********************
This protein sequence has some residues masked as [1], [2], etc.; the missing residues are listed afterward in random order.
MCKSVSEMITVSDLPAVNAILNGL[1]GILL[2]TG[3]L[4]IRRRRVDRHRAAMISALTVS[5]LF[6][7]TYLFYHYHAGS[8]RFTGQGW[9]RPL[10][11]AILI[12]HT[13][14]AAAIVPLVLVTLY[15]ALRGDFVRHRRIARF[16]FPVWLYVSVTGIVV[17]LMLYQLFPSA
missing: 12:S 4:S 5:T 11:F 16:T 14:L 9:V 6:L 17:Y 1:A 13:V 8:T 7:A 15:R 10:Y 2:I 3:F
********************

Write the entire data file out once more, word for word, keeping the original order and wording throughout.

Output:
This protein sequence has some residues masked as [1], [2], etc.; the missing residues are listed afterward in random order.
MCKSVSEMITVSDLPAVNAILNGL[1]GILL[2]TG[3]L[4]IRRRRVDRHRAAMISALTVS[5]LF[6][7]TYLFYHYHAGS[8]RFTGQGW[9]RPL[10][11]AILI[12]HT[13][14]AAAIVPLVLVTLY[15]ALRGDFVRHRRIARF[16]FPVWLYVSVTGIVV[17]LMLYQLFPSA
missing: 12:S 4:S 5:T 11:F 16:T 14:L 9:V 6:L 17:Y 1:A 13:V 8:T 7:A 15:R 10:Y 2:I 3:F